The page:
“And because of disclosure law, we can’t even identify how much a specific production (spends or) receives (in tax credit), said Robert Bliss, a spokesman for the department. “It’s all in the aggregate.”

From lumber to tourists

if it were possible to learn how much each movie spends, how much of that trickles into the local economy is hard to say.

“Say you’re trying to see exactly how much of the budget is used here. Well, are the trucks from here? How many of the people come from somewhere else? It’s really hard to break down and get to the data,” said Lisa Strout, the new director at the Massachusetts Film Office and a 20-plus year veteran of the movie industry.

“There’s hotel use, restaurants and various things a movie production buys (or patronizes), such as lumber, hardware, car washes, dry cleaners, and things you wouldn’t normally associate with film. I’ve seen numerous examples where they walk up to a local bagel shop and say, ‘We’re going to need 1,000 bagels every day for the next three weeks.'”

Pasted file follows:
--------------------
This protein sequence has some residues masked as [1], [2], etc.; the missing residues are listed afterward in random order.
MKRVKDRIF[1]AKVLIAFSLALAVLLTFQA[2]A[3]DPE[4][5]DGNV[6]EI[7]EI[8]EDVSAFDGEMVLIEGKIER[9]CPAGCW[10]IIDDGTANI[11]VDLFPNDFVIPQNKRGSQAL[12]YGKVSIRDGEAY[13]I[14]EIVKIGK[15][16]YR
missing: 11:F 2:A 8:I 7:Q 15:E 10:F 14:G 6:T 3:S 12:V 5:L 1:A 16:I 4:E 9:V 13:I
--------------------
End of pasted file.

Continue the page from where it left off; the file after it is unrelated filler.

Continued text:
A movie production is a lot like a military operation, Strout said. It’s a bunch of people traveling together, hunkered down in trailers and tents, with a massive amount of equipment, supplies and food.

“The needs of those people cross all economic sectors,” she said. “It’s very, very significant when a large movie comes in. Then the tourist stuff comes in later.”

Salem, which hasn’t seen a big-budget movie since 2008’s “Bride Wars,” is eager to cash in.

To aid the effort, the city’s tourist office is developing a new film office and website with photos, contacts and information to help lure film producers to Salem. The website — the first of its kind on the North Shore — should go live “within the month,” Fox said.